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Is it possible to add a gem dependency only if the person is using a certain version of ruby?

Background: I'm working on a fork of a project that uses Test::Unit::Autorunner and the like. They are part of the standard library in ruby 1.8, but aren't part of the standard library in 1.9.1, and is instead in the "test-unit" gem. I want to add a dependency that says that if someone's using ruby 1.9.1 or later, install the "test-unit" gem, but if they're using 1.8 or earlier, they don't need to install anything.

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7 Answers 7

If you look at the gemspec documentation for add_dependency, there isn't an option for a ruby version. Perhaps you could use the post_install_message attribute to tell the user to install the gem if they're using ruby 1.9.

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Gem doesn't support conditional dependencies (except on gem builder's environment -as noted above), and bundler is not a viable option to solve this either - see

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hay ... i'm kind of a ruby newbie ... if this is the best way to do it.

any way ... i wish i can do that using only Ruby .... though u can use your operating system shell to do that, by using this in your program installer, just execute (works for Linux based operating systems):

$ruby --version

(u can execute that from a ruby installer file, just like: ruby --version) and put a possibility according to output, if it's 1.9.1 add an extra line to execute:

$ sudo gem install gem_name

else, just leave it be.

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checkout a somewhat tutorial here:

it shows how to install different versions of dependencies depending on what version of ruby the installee is using.

(short answer--it ain't as easy as it should be)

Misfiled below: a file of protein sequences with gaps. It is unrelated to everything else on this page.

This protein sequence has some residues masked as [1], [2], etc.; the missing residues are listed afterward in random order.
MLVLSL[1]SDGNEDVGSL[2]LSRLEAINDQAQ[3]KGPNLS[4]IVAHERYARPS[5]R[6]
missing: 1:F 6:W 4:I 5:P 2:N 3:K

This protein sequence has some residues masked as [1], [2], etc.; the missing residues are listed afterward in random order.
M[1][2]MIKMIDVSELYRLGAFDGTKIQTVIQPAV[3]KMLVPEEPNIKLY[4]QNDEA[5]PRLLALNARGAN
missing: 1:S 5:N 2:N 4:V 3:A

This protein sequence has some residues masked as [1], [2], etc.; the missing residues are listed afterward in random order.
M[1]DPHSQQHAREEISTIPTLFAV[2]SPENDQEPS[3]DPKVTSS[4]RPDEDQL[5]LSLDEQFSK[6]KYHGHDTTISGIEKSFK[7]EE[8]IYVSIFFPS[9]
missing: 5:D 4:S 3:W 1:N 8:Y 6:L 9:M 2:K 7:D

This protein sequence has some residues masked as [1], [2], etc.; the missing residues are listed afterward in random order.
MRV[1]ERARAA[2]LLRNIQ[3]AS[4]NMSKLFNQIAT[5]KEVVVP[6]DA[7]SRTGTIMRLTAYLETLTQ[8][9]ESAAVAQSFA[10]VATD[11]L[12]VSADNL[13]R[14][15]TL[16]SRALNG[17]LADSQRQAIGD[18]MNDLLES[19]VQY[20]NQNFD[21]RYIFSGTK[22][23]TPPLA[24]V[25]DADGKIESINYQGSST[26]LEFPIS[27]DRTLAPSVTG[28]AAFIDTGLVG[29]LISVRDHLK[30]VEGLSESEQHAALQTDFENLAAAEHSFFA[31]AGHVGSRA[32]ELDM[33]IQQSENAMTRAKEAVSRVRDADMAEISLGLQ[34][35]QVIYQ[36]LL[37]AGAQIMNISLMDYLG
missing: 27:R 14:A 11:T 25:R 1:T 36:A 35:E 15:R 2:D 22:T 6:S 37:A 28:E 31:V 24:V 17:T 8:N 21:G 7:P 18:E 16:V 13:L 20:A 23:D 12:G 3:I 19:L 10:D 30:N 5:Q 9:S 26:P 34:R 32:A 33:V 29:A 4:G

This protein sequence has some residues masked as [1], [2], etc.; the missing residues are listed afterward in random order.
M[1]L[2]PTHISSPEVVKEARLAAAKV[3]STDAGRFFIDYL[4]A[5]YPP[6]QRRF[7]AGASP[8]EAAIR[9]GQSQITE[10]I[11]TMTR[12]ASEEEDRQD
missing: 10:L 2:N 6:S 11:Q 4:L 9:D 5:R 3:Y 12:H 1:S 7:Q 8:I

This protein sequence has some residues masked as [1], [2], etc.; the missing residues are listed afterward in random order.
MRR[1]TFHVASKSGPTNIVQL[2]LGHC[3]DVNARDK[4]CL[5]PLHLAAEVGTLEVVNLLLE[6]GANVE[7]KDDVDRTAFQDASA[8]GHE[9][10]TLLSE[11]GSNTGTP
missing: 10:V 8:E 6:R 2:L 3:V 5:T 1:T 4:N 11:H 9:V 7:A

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I did this exact thing for a project. The trick is to add the script as an extension, which will then get executed at install time on the user's machine.

Here are code snippets and links to our github:

First, when in the gemspec (we're actually using a Rakefile to generate it, but the result ends up the same) source

# This file *needs* to be named this, there are other files 
#  for other extension processors
s.extensions << 'ext/mkrf_conf.rb'

And then the relevant lines in that mkrf_conf.rb source

require 'rubygems/dependency_installer.rb' 
inst =
inst.install "test-unit" if RUBY_VERSION > "1.9"
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I'm trying to do this, but when I try to install gem with this extension via bundle install, the conditional gem is not installed at all. – wawka Jan 10 at 11:36

You can't. You need to build two gems, one with

spec.required_ruby_version = '~> 1.8.6'

and one with

spec.required_ruby_version = '~> 1.9.1'
spec.add_dependency 'test-unit', '~> 2.0.5'
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-1 Please don't do this. This screws up all kinds of dependency tools. – Bob Aman Nov 8 '09 at 2:16
@Bob Aman: do you happen to know what should be done? – Andrew Grimm Nov 9 '09 at 22:37

Gemspecs are just ruby files anyway, so you can execute any ruby code inside them, so:

spec.add_dependency = 'test-unit', '>= 2.0' if RUBY_VERSION =~ '1.9'

EDIT: Specs run only on the builders machine.

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Where does the ruby code get executed? On the gem creator's machine, or on the installer's machine? – Andrew Grimm Nov 9 '09 at 22:35
Forget it. It will run only on the creator's machine. In order to don't generate a huge maintenace problem for you, you could present a post install message or use the pre_install or post_intall hooks to get the gem installed. I edited the answer. – Mereghost Nov 10 '09 at 14:41

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